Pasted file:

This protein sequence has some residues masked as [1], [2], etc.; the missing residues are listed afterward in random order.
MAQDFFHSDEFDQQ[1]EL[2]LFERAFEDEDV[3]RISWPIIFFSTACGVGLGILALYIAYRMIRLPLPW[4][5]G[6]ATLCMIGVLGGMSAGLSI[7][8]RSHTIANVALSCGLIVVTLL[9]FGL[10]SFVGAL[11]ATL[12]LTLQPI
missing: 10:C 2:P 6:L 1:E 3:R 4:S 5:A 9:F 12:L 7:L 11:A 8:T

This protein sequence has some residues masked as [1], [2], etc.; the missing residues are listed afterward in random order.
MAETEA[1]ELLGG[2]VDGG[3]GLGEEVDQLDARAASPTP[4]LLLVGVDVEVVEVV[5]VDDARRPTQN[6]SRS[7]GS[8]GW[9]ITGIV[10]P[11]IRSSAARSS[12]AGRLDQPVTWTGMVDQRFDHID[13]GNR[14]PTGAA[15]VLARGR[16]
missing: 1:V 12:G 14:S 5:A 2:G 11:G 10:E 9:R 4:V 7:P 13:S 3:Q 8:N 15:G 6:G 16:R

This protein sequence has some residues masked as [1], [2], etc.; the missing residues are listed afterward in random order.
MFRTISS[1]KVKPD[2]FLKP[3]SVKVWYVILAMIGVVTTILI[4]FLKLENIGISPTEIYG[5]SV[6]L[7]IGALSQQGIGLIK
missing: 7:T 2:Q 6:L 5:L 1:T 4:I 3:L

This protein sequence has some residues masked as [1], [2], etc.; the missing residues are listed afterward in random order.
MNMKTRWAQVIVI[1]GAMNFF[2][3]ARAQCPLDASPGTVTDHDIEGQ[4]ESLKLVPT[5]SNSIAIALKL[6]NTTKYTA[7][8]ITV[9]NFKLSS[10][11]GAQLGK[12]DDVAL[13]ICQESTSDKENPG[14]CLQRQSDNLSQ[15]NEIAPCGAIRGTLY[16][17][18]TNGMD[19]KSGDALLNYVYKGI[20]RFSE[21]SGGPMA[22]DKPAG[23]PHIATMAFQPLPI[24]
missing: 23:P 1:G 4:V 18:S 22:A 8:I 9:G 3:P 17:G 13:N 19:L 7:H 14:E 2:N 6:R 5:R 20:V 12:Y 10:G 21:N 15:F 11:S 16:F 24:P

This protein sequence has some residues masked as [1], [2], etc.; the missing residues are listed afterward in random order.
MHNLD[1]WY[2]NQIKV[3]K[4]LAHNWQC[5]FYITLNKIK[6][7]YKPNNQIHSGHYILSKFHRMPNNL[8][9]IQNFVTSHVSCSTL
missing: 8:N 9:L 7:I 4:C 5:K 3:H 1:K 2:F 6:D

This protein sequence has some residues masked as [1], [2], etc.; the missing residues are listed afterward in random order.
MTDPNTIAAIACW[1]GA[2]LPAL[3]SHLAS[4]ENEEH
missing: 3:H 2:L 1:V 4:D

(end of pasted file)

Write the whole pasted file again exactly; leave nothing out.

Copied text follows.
This protein sequence has some residues masked as [1], [2], etc.; the missing residues are listed afterward in random order.
MAQDFFHSDEFDQQ[1]EL[2]LFERAFEDEDV[3]RISWPIIFFSTACGVGLGILALYIAYRMIRLPLPW[4][5]G[6]ATLCMIGVLGGMSAGLSI[7][8]RSHTIANVALSCGLIVVTLL[9]FGL[10]SFVGAL[11]ATL[12]LTLQPI
missing: 10:C 2:P 6:L 1:E 3:R 4:S 5:A 9:F 12:L 7:L 11:A 8:T

This protein sequence has some residues masked as [1], [2], etc.; the missing residues are listed afterward in random order.
MAETEA[1]ELLGG[2]VDGG[3]GLGEEVDQLDARAASPTP[4]LLLVGVDVEVVEVV[5]VDDARRPTQN[6]SRS[7]GS[8]GW[9]ITGIV[10]P[11]IRSSAARSS[12]AGRLDQPVTWTGMVDQRFDHID[13]GNR[14]PTGAA[15]VLARGR[16]
missing: 1:V 12:G 14:S 5:A 2:G 11:G 10:E 9:R 4:V 7:P 13:S 3:Q 8:N 15:G 6:G 16:R

This protein sequence has some residues masked as [1], [2], etc.; the missing residues are listed afterward in random order.
MFRTISS[1]KVKPD[2]FLKP[3]SVKVWYVILAMIGVVTTILI[4]FLKLENIGISPTEIYG[5]SV[6]L[7]IGALSQQGIGLIK
missing: 7:T 2:Q 6:L 5:L 1:T 4:I 3:L

This protein sequence has some residues masked as [1], [2], etc.; the missing residues are listed afterward in random order.
MNMKTRWAQVIVI[1]GAMNFF[2][3]ARAQCPLDASPGTVTDHDIEGQ[4]ESLKLVPT[5]SNSIAIALKL[6]NTTKYTA[7][8]ITV[9]NFKLSS[10][11]GAQLGK[12]DDVAL[13]ICQESTSDKENPG[14]CLQRQSDNLSQ[15]NEIAPCGAIRGTLY[16][17][18]TNGMD[19]KSGDALLNYVYKGI[20]RFSE[21]SGGPMA[22]DKPAG[23]PHIATMAFQPLPI[24]
missing: 23:P 1:G 4:V 18:S 22:A 8:I 9:G 3:P 17:G 13:N 19:L 7:H 14:E 2:N 6:R 5:R 20:V 12:Y 10:G 21:N 15:F 11:S 16:F 24:P

This protein sequence has some residues masked as [1], [2], etc.; the missing residues are listed afterward in random order.
MHNLD[1]WY[2]NQIKV[3]K[4]LAHNWQC[5]FYITLNKIK[6][7]YKPNNQIHSGHYILSKFHRMPNNL[8][9]IQNFVTSHVSCSTL
missing: 8:N 9:L 7:I 4:C 5:K 3:H 1:K 2:F 6:D

This protein sequence has some residues masked as [1], [2], etc.; the missing residues are listed afterward in random order.
MTDPNTIAAIACW[1]GA[2]LPAL[3]SHLAS[4]ENEEH
missing: 3:H 2:L 1:V 4:D